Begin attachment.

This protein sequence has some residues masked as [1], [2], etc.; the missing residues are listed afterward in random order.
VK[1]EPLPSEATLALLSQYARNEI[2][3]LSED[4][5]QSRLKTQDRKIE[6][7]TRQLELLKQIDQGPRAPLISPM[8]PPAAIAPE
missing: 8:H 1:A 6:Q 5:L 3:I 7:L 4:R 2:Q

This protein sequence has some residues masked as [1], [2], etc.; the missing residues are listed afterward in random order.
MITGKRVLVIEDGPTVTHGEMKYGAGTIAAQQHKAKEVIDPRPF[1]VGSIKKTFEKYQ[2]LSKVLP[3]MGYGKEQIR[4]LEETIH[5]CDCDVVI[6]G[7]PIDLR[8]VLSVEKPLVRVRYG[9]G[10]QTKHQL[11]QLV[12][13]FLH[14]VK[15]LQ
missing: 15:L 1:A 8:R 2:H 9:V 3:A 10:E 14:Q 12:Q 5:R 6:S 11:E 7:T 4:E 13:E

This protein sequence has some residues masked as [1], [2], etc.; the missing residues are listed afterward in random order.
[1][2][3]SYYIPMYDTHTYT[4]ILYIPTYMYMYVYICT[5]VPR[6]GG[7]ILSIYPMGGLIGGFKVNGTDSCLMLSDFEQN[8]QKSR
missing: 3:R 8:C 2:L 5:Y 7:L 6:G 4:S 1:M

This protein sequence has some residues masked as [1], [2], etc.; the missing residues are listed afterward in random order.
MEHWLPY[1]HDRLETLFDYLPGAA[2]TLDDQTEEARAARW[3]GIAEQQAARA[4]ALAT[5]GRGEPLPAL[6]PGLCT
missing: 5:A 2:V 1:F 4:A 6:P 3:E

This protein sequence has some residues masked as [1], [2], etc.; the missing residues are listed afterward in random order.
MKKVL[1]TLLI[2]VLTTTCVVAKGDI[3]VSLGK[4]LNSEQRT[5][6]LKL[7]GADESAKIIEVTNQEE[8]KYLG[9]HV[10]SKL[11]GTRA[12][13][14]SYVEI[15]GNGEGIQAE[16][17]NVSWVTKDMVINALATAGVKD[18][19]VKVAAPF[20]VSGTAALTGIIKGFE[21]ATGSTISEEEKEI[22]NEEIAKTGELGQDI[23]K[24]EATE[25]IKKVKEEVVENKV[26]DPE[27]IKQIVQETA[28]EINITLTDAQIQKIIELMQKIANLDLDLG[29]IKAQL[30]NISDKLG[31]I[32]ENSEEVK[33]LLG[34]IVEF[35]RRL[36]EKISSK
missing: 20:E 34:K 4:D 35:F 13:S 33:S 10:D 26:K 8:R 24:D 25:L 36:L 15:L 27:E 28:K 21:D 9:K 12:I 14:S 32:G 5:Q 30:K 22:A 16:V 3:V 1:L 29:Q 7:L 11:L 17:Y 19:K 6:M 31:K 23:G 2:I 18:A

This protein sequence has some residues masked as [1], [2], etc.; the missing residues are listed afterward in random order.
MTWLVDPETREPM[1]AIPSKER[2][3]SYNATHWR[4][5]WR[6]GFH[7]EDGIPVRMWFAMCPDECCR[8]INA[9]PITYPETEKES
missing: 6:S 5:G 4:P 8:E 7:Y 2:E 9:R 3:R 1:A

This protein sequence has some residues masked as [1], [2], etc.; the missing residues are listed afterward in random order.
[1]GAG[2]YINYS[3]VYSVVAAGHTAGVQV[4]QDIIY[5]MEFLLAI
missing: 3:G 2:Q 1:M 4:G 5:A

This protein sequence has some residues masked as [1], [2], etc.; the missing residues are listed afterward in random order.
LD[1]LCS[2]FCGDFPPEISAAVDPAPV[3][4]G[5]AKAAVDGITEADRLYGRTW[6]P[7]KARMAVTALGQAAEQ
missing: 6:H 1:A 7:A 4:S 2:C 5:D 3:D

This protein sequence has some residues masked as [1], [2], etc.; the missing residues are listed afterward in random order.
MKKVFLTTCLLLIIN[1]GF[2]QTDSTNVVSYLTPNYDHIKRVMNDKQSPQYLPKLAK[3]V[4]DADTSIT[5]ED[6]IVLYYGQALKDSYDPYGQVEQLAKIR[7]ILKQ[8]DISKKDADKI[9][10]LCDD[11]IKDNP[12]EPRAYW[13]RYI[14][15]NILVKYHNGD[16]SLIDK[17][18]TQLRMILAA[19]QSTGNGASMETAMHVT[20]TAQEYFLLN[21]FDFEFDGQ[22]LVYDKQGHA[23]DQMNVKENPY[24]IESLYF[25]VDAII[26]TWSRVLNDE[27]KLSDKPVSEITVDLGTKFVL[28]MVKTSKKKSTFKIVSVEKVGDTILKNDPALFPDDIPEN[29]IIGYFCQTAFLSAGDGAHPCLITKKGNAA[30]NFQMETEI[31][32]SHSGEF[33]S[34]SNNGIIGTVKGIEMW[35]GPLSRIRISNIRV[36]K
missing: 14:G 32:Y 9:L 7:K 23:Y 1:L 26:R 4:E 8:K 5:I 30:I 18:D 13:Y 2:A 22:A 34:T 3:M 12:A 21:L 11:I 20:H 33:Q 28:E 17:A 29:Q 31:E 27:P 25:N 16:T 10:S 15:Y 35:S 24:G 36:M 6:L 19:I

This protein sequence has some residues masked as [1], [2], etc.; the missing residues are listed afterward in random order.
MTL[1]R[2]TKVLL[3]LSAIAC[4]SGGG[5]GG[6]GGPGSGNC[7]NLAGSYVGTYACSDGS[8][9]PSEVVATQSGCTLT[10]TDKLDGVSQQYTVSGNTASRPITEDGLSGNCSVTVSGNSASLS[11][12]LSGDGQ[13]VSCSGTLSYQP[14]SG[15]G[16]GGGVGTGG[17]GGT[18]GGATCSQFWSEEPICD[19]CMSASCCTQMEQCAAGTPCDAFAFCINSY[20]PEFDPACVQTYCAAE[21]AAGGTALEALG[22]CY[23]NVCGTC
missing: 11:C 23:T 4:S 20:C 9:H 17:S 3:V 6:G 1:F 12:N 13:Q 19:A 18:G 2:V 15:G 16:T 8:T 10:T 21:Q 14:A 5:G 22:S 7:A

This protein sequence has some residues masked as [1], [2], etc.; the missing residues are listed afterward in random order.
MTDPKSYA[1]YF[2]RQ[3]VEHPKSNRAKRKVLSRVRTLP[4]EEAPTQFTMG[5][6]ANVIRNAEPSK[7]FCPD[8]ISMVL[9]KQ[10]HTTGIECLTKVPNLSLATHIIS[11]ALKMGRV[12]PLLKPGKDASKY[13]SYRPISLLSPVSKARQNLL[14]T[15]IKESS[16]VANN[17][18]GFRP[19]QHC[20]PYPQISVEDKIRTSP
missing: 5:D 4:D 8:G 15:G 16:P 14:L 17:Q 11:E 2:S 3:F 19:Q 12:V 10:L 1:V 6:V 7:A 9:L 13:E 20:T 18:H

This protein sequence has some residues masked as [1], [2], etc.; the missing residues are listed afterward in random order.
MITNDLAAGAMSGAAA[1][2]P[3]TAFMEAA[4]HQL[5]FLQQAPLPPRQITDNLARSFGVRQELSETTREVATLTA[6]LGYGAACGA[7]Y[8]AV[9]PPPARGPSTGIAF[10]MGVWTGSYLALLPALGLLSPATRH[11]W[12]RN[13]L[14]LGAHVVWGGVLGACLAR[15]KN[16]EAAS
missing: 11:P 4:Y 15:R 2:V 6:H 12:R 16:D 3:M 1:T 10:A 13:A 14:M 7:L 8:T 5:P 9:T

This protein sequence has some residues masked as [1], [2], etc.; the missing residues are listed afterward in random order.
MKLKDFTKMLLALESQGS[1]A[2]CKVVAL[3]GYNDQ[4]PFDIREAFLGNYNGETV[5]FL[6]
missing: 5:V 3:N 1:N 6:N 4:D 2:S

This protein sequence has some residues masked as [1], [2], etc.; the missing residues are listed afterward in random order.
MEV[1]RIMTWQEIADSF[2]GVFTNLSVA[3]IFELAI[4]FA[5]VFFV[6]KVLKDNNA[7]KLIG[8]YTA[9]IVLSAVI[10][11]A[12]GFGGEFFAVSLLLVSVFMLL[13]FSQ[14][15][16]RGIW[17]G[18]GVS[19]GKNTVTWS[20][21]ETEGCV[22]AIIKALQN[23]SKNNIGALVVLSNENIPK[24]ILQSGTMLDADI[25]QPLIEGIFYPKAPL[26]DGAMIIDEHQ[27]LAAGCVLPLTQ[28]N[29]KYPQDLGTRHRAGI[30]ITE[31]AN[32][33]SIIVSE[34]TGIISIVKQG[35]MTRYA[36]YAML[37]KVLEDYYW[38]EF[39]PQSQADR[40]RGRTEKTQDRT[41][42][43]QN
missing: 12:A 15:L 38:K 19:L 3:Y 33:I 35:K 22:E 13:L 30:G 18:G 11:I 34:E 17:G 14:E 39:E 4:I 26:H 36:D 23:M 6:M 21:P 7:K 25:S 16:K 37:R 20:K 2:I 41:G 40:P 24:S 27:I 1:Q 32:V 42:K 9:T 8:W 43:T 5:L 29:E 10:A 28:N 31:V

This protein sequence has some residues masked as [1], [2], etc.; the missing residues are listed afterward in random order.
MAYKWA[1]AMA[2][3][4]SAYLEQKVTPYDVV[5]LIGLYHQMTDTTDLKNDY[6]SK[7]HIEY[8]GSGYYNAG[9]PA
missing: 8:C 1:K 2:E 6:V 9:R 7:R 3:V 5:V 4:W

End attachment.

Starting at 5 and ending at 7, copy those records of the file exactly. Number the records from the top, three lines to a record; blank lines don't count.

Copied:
This protein sequence has some residues masked as [1], [2], etc.; the missing residues are listed afterward in random order.
MKKVL[1]TLLI[2]VLTTTCVVAKGDI[3]VSLGK[4]LNSEQRT[5][6]LKL[7]GADESAKIIEVTNQEE[8]KYLG[9]HV[10]SKL[11]GTRA[12][13][14]SYVEI[15]GNGEGIQAE[16][17]NVSWVTKDMVINALATAGVKD[18][19]VKVAAPF[20]VSGTAALTGIIKGFE[21]ATGSTISEEEKEI[22]NEEIAKTGELGQDI[23]K[24]EATE[25]IKKVKEEVVENKV[26]DPE[27]IKQIVQETA[28]EINITLTDAQIQKIIELMQKIANLDLDLG[29]IKAQL[30]NISDKLG[31]I[32]ENSEEVK[33]LLG[34]IVEF[35]RRL[36]EKISSK
missing: 20:E 34:K 4:D 35:F 13:S 33:S 10:D 26:K 8:R 24:D 25:L 36:L 15:L 27:E 28:K 21:D 9:K 12:I 14:S 32:G 5:Q 30:K 22:A 16:V 3:V 1:L 29:Q 7:L 11:L 17:Y 19:K 6:M 31:K 23:G 2:I 18:A

This protein sequence has some residues masked as [1], [2], etc.; the missing residues are listed afterward in random order.
MTWLVDPETREPM[1]AIPSKER[2][3]SYNATHWR[4][5]WR[6]GFH[7]EDGIPVRMWFAMCPDECCR[8]INA[9]PITYPETEKES
missing: 6:S 5:G 4:P 8:E 7:Y 2:E 9:R 3:R 1:A

This protein sequence has some residues masked as [1], [2], etc.; the missing residues are listed afterward in random order.
[1]GAG[2]YINYS[3]VYSVVAAGHTAGVQV[4]QDIIY[5]MEFLLAI
missing: 3:G 2:Q 1:M 4:G 5:A